Tucked away in the last paragraph of the press release about Copa America returning to the United States was arguably the biggest news of the day. Conmebol and Concacaf have decided to create a brand-new final four tournament between the best teams from Copa Libertadores versus Concacaf Champions League.

The club angle of the Conmebol-Concacaf partnership could be the most significant development for American soccer.

Consider the Seattle Sounders. For the first time in MLS history, there is a chance to play a competitive game against Real Madrid or Flamengo in the FIFA Club World Cup. Never mind the fact that Seattle is the champion of North America. Sounders fans get to watch their club take on major sides from across the globe in officially recognized competitions, not just friendlies.

The opportunity to play tougher opposition is what fans crave.

Incentivizing success

Similarly, the concept of the final four tournament between Conmebol and Concacaf, as well as the prospect of playing in the FIFA Club World Cup, incentivizes teams to prioritize the Concacaf Champions League more than they currently do. In fact, this Concacaf and Conmebol club competition could be more enticing than the Club World Cup. Rather than playing against the host nation from Qatar or a team from Oceania, the best teams in the Concacaf Champions League can play the best teams from South America.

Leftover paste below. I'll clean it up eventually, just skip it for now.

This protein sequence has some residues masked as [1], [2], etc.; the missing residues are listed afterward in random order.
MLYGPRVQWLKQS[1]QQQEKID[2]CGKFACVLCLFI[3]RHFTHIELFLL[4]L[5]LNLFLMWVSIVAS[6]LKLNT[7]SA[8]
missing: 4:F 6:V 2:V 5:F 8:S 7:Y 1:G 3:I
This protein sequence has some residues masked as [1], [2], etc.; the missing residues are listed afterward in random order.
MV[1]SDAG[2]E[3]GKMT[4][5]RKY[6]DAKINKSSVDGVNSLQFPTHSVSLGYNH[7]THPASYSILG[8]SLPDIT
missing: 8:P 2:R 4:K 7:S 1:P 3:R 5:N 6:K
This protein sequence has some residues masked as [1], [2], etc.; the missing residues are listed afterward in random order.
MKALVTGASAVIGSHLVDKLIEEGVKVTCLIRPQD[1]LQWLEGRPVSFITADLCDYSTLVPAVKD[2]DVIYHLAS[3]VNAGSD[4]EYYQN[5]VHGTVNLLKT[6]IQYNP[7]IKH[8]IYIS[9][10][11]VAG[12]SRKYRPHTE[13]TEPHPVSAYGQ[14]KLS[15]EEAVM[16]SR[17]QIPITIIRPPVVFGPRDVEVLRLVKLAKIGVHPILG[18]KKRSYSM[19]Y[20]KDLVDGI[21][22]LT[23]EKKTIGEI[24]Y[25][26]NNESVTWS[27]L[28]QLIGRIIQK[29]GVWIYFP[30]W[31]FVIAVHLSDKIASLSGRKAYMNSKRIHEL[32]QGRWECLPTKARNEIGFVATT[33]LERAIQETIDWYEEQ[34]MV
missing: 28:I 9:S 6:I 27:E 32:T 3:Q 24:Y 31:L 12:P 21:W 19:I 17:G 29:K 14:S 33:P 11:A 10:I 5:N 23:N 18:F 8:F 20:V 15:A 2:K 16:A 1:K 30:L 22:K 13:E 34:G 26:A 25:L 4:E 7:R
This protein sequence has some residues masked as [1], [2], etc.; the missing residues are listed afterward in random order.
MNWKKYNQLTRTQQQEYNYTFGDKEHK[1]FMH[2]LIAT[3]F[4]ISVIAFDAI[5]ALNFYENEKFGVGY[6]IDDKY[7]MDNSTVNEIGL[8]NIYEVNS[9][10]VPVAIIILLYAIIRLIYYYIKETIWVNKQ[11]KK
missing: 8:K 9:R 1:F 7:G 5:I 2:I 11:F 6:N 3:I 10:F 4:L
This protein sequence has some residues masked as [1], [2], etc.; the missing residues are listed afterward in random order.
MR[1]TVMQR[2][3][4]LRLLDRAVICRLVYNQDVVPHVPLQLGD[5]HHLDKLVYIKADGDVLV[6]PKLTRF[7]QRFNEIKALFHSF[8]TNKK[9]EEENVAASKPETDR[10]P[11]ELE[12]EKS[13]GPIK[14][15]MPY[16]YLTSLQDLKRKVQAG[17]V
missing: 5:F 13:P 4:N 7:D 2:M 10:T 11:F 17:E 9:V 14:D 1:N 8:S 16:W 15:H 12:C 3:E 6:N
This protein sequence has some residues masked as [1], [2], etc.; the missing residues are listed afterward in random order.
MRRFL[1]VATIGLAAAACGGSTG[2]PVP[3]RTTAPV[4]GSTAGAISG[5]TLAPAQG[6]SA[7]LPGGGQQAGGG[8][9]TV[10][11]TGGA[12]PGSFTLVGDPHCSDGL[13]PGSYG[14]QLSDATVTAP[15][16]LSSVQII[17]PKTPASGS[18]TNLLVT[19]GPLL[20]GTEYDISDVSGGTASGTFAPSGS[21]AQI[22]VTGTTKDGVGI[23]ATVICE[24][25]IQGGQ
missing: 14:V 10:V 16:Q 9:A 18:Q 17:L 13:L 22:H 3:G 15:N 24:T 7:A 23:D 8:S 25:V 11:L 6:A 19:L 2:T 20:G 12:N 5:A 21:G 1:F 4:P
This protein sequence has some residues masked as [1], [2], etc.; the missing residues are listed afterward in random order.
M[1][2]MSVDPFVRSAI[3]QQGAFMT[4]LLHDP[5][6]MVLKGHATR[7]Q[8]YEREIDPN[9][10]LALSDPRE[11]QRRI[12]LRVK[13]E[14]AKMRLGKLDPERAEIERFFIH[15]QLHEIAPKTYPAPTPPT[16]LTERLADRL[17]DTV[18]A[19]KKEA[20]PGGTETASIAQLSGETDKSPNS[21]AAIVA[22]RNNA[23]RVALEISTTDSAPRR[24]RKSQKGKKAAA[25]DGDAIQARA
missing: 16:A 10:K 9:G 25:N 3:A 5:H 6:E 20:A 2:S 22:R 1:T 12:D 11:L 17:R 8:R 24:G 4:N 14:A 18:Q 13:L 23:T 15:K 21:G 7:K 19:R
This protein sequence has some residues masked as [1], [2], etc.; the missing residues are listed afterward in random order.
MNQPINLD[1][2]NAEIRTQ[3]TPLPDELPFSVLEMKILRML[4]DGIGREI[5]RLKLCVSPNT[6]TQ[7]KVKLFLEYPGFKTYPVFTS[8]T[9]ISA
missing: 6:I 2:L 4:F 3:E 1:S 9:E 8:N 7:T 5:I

If the final four competition had already been created, we could have seen the Seattle Sounders play Athletico Paranaense as well as Pumas versus Flamengo. Both of these would have been fascinating games.

Even then, think of other potential matchups. Club America against River Plate. Santos against LAFC. Toronto FC against Palmeiras. Atletico Peñarol against Monterrey.

Club competition is a win-win for Concacaf and Conmebol

The positives for both sides are clear. Concacaf clubs have a realistic chance for more significant games. Of course, to get to this stage, they have to perform well in the Concacaf Champions League. Success there would help the acceptance of intercontinental soccer in the United States.

Many soccer fans in the United States can recognize the names of clubs in South America. Boca Juniors and River Plate are massive. Same goes for Santos, Flamengo, Palmeiras and Corinthians. Seeing your ‘local’ team compete against those sides for a trophy can develop the fandom of continually growing MLS sides.

On Conmebol’s side, their success far exceeds that of North America for now. However, in addition to any monetary gain, this is another great way to get experience against new opposition. South American teams value the FIFA Club World Cup far more than the European teams. Conmebol teams see it as the top of the metaphorical mountaintop in the club soccer game.

The club competition with Concacaf and Conmebol could be a stepping stone to reach the top of that mountain. If the first iteration of the tournament can come about as soon as 2024, it can help develop soccer in North and South America.